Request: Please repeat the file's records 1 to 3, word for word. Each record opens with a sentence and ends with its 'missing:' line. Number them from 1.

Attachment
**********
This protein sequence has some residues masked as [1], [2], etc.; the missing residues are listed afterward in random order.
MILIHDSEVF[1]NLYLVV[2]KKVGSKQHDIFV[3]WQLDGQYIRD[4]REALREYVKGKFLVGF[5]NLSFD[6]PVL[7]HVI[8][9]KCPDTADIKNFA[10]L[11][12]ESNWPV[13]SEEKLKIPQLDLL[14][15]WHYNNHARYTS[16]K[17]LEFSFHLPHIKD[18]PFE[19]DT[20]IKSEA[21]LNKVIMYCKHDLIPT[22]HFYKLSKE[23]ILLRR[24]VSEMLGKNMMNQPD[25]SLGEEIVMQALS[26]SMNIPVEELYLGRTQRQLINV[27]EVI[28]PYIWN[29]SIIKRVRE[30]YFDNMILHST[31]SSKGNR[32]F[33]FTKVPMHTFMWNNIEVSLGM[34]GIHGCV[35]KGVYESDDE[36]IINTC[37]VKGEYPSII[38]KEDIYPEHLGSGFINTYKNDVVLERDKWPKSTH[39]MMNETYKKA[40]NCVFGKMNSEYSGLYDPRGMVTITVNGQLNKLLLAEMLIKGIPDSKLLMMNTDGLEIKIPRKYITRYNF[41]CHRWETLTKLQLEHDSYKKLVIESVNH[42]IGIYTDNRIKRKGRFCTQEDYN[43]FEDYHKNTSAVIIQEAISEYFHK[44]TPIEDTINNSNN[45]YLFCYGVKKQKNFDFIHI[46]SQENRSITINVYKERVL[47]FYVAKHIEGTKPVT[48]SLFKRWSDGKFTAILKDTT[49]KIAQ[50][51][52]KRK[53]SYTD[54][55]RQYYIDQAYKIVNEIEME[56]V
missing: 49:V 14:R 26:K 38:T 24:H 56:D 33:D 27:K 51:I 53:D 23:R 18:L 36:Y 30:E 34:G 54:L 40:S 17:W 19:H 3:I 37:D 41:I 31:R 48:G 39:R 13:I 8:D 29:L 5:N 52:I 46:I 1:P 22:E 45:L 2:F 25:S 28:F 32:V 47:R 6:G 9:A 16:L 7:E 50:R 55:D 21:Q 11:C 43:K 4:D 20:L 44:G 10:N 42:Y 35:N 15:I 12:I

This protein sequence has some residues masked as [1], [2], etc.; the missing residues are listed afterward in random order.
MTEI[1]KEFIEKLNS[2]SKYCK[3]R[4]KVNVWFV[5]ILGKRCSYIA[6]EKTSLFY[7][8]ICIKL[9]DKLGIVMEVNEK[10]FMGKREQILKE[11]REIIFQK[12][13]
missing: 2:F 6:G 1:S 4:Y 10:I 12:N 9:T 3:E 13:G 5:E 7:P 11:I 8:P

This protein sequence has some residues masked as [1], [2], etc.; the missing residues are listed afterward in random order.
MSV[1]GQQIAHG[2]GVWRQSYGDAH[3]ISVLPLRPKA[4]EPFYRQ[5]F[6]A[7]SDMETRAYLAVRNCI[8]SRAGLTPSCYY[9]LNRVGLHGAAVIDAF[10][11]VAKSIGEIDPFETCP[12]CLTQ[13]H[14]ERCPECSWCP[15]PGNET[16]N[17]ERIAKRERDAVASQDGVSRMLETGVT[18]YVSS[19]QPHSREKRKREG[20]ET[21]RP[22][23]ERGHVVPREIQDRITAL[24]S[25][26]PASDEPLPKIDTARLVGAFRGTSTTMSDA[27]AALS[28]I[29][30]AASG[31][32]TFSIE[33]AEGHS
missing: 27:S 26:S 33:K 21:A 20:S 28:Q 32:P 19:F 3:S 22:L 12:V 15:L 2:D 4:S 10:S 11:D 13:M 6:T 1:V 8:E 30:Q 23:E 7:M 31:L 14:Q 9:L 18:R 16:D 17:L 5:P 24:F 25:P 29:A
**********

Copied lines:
This protein sequence has some residues masked as [1], [2], etc.; the missing residues are listed afterward in random order.
MILIHDSEVF[1]NLYLVV[2]KKVGSKQHDIFV[3]WQLDGQYIRD[4]REALREYVKGKFLVGF[5]NLSFD[6]PVL[7]HVI[8][9]KCPDTADIKNFA[10]L[11][12]ESNWPV[13]SEEKLKIPQLDLL[14][15]WHYNNHARYTS[16]K[17]LEFSFHLPHIKD[18]PFE[19]DT[20]IKSEA[21]LNKVIMYCKHDLIPT[22]HFYKLSKE[23]ILLRR[24]VSEMLGKNMMNQPD[25]SLGEEIVMQALS[26]SMNIPVEELYLGRTQRQLINV[27]EVI[28]PYIWN[29]SIIKRVRE[30]YFDNMILHST[31]SSKGNR[32]F[33]FTKVPMHTFMWNNIEVSLGM[34]GIHGCV[35]KGVYESDDE[36]IINTC[37]VKGEYPSII[38]KEDIYPEHLGSGFINTYKNDVVLERDKWPKSTH[39]MMNETYKKA[40]NCVFGKMNSEYSGLYDPRGMVTITVNGQLNKLLLAEMLIKGIPDSKLLMMNTDGLEIKIPRKYITRYNF[41]CHRWETLTKLQLEHDSYKKLVIESVNH[42]IGIYTDNRIKRKGRFCTQEDYN[43]FEDYHKNTSAVIIQEAISEYFHK[44]TPIEDTINNSNN[45]YLFCYGVKKQKNFDFIHI[46]SQENRSITINVYKERVL[47]FYVAKHIEGTKPVT[48]SLFKRWSDGKFTAILKDTT[49]KIAQ[50][51][52]KRK[53]SYTD[54][55]RQYYIDQAYKIVNEIEME[56]V
missing: 49:V 14:R 26:K 38:T 24:H 56:D 33:D 27:K 51:I 53:D 23:R 18:L 36:Y 30:E 34:G 54:L 40:S 17:W 19:H 3:I 37:D 41:I 31:R 48:G 39:R 13:I 8:D 29:L 5:N 52:I 46:I 1:P 22:E 45:L 2:F 25:S 28:F 32:V 47:R 6:G 9:A 16:L 7:E 50:R 55:D 21:Q 11:C 43:K 4:D 20:L 44:G 10:N 42:Y 35:N 15:I 12:I

This protein sequence has some residues masked as [1], [2], etc.; the missing residues are listed afterward in random order.
MTEI[1]KEFIEKLNS[2]SKYCK[3]R[4]KVNVWFV[5]ILGKRCSYIA[6]EKTSLFY[7][8]ICIKL[9]DKLGIVMEVNEK[10]FMGKREQILKE[11]REIIFQK[12][13]
missing: 2:F 6:G 1:S 4:Y 10:I 12:N 9:T 3:E 13:G 5:E 7:P 11:I 8:P

This protein sequence has some residues masked as [1], [2], etc.; the missing residues are listed afterward in random order.
MSV[1]GQQIAHG[2]GVWRQSYGDAH[3]ISVLPLRPKA[4]EPFYRQ[5]F[6]A[7]SDMETRAYLAVRNCI[8]SRAGLTPSCYY[9]LNRVGLHGAAVIDAF[10][11]VAKSIGEIDPFETCP[12]CLTQ[13]H[14]ERCPECSWCP[15]PGNET[16]N[17]ERIAKRERDAVASQDGVSRMLETGVT[18]YVSS[19]QPHSREKRKREG[20]ET[21]RP[22][23]ERGHVVPREIQDRITAL[24]S[25][26]PASDEPLPKIDTARLVGAFRGTSTTMSDA[27]AALS[28]I[29][30]AASG[31][32]TFSIE[33]AEGHS
missing: 27:S 26:S 33:K 21:A 20:S 28:Q 32:P 19:F 3:S 22:L 12:V 15:L 2:D 4:S 10:S 11:D 13:M 6:T 1:V 8:E 30:Q 23:E 7:M 31:L 14:Q 9:L 18:R 16:D 17:L 5:P 24:F 25:P 29:A